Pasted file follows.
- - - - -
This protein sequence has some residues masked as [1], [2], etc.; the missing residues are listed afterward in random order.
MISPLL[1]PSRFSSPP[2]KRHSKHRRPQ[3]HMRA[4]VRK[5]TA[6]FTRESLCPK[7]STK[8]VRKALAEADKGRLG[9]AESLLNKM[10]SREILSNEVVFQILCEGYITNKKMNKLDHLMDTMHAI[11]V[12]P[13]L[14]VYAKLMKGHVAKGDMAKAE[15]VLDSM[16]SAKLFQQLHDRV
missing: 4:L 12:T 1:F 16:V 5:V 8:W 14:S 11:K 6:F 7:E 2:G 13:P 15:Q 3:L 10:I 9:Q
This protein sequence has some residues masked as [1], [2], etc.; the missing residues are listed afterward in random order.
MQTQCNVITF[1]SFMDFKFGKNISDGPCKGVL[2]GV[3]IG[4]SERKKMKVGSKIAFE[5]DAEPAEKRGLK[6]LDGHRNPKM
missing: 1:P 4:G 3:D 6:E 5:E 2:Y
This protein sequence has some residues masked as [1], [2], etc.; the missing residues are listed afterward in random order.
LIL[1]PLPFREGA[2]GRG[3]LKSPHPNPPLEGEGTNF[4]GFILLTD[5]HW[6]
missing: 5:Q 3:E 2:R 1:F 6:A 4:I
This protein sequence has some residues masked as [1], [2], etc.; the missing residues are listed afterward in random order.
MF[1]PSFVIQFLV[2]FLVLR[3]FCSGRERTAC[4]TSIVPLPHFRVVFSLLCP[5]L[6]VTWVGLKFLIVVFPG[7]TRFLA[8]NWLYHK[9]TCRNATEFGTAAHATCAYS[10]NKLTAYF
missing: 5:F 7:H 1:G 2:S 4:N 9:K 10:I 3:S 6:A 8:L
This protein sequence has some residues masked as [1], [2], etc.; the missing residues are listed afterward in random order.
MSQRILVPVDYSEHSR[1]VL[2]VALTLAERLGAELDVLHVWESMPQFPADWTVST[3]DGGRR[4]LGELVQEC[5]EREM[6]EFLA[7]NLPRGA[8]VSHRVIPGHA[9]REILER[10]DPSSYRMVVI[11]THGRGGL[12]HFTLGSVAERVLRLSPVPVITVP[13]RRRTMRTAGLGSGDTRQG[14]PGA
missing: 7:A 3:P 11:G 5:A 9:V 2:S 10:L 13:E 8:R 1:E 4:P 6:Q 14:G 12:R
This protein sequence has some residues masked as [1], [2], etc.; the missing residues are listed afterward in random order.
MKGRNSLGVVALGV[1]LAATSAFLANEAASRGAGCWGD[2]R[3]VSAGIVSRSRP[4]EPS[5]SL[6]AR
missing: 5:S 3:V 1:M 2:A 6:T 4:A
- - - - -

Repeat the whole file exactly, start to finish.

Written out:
This protein sequence has some residues masked as [1], [2], etc.; the missing residues are listed afterward in random order.
MISPLL[1]PSRFSSPP[2]KRHSKHRRPQ[3]HMRA[4]VRK[5]TA[6]FTRESLCPK[7]STK[8]VRKALAEADKGRLG[9]AESLLNKM[10]SREILSNEVVFQILCEGYITNKKMNKLDHLMDTMHAI[11]V[12]P[13]L[14]VYAKLMKGHVAKGDMAKAE[15]VLDSM[16]SAKLFQQLHDRV
missing: 4:L 12:T 1:F 16:V 5:V 8:W 14:S 11:K 6:F 7:E 2:G 13:P 15:Q 3:L 10:I 9:Q
This protein sequence has some residues masked as [1], [2], etc.; the missing residues are listed afterward in random order.
MQTQCNVITF[1]SFMDFKFGKNISDGPCKGVL[2]GV[3]IG[4]SERKKMKVGSKIAFE[5]DAEPAEKRGLK[6]LDGHRNPKM
missing: 1:P 4:G 3:D 6:E 5:E 2:Y
This protein sequence has some residues masked as [1], [2], etc.; the missing residues are listed afterward in random order.
LIL[1]PLPFREGA[2]GRG[3]LKSPHPNPPLEGEGTNF[4]GFILLTD[5]HW[6]
missing: 5:Q 3:E 2:R 1:F 6:A 4:I
This protein sequence has some residues masked as [1], [2], etc.; the missing residues are listed afterward in random order.
MF[1]PSFVIQFLV[2]FLVLR[3]FCSGRERTAC[4]TSIVPLPHFRVVFSLLCP[5]L[6]VTWVGLKFLIVVFPG[7]TRFLA[8]NWLYHK[9]TCRNATEFGTAAHATCAYS[10]NKLTAYF
missing: 5:F 7:H 1:G 2:S 4:N 9:K 10:I 3:S 6:A 8:L
This protein sequence has some residues masked as [1], [2], etc.; the missing residues are listed afterward in random order.
MSQRILVPVDYSEHSR[1]VL[2]VALTLAERLGAELDVLHVWESMPQFPADWTVST[3]DGGRR[4]LGELVQEC[5]EREM[6]EFLA[7]NLPRGA[8]VSHRVIPGHA[9]REILER[10]DPSSYRMVVI[11]THGRGGL[12]HFTLGSVAERVLRLSPVPVITVP[13]RRRTMRTAGLGSGDTRQG[14]PGA
missing: 7:A 3:P 11:G 5:A 9:V 2:S 10:L 13:E 8:R 1:E 4:P 6:Q 14:G 12:R
This protein sequence has some residues masked as [1], [2], etc.; the missing residues are listed afterward in random order.
MKGRNSLGVVALGV[1]LAATSAFLANEAASRGAGCWGD[2]R[3]VSAGIVSRSRP[4]EPS[5]SL[6]AR
missing: 5:S 3:V 1:M 2:A 6:T 4:A